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Pope wanted apostles' relics united to encourage Christian unity

IMAGE: CNS photo/L'Osservatore Romano

By Carol Glatz

VATICAN CITY (CNS) -- Pope Francis said giving fragments of St. Peter's bones to the head of the church founded by Peter's brother, St. Andrew, was meant to be a reminder and encouragement of the journey toward Christian unity.

In a letter to Ecumenical Patriarch Bartholomew of Constantinople, Pope Francis explained in detail the reasons he sent him a bronze reliquary containing nine bone fragments in late June. The unexpected gift had been presented to Archbishop Job of Telmessos, the patriarch's representative, at the Vatican June 29, the feast of Sts. Peter and Paul.

Addressing the patriarch as "Your holiness, dear brother," the pope wrote that he wanted to give the bones, believed to be St. Peter's, to the patriarch and "the beloved church of Constantinople over which you preside with such devotion."

"This gesture is intended to be a confirmation of the journey that our churches have made in drawing closer to one another: a journey at times demanding and difficult, yet one accompanied by evident signs of God's grace," he wrote. The letter, dated Aug. 30, was released by the Vatican Sept. 13.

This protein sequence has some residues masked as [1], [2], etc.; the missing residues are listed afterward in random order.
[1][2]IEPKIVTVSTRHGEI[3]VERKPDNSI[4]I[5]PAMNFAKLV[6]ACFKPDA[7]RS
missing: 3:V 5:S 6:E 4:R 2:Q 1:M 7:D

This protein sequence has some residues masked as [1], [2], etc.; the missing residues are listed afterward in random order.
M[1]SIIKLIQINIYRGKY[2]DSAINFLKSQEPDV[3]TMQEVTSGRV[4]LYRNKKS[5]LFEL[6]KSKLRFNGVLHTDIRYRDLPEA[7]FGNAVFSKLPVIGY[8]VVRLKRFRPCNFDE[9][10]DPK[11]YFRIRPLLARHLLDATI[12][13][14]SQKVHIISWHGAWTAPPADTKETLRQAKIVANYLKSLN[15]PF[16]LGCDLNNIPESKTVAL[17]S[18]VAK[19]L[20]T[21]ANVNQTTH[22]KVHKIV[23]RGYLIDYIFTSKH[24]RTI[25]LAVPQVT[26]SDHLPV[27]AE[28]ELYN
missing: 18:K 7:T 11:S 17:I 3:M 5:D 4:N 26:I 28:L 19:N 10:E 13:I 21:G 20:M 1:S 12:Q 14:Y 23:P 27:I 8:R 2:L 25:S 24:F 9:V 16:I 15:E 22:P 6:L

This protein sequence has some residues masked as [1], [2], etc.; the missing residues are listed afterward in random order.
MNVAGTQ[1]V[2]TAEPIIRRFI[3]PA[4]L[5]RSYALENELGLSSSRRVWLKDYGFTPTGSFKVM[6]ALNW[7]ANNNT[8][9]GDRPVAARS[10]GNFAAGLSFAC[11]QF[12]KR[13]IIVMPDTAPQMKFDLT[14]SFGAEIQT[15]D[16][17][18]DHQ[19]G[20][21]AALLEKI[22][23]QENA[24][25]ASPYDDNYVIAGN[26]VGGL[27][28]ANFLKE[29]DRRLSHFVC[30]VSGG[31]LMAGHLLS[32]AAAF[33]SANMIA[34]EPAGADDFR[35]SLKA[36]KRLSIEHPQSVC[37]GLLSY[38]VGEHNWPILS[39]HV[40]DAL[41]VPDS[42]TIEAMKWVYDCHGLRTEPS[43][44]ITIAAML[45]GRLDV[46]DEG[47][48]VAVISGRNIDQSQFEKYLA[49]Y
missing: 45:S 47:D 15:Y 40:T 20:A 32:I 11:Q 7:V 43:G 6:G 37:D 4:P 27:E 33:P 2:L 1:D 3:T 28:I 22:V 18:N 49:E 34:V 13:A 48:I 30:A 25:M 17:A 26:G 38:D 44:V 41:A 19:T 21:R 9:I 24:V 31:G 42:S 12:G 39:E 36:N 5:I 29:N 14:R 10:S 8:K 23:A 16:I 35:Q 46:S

During a moment of prayer and reflection about "our mutual determination to advance together toward full communion," the pope said he thought about their predecessors' historic meeting in Jerusalem more than 50 years ago and the gift Patriarch Athenagoras gave to St. Paul VI -- an icon depicting the brothers Peter and Andrew "embracing, united in faith and in love of their common Lord."

The apostles Peter and Andrew are the respective patron saints of the churches of Rome and Constantinople, and Pope Francis said he felt "it would be highly significant" for some fragments of the relics of the Apostle Peter to be placed beside the relics of the Apostle Andrew.

The fragments came from a funerary niche discovered in 1952 under the high altar in St. Peter's Basilica. While bones remain in the niche, St. Paul VI had nine fragments removed and placed in a special reliquary that was kept in his private chapel in the papal apartments.

The only time the bronze reliquary had been displayed publicly was in November 2013, when Pope Francis presented it for public veneration as he celebrated the closing Mass for the Year of Faith, opened by Pope Benedict XVI.

After Mass June 29 this year, Pope Francis brought Archbishop Job to the chapel of the old papal apartment and offered the reliquary to his guest as a gift for his "brother" Patriarch Bartholomew.

It was "another gigantic step toward concrete unity," Archbishop Job said.

The patriarch said he was "deeply moved" and described this "brave and bold initiative of Pope Francis" as a "grand, fraternal and historic gesture."

Pope Francis wrote in his letter, "The joining of the relics of the two brother apostles can also serve as a constant reminder and encouragement that, on this continuing journey, our divergences will no longer stand in the way of our common witness and our evangelizing mission in the service of a human family that today is tempted to build a purely secular future, a future without God."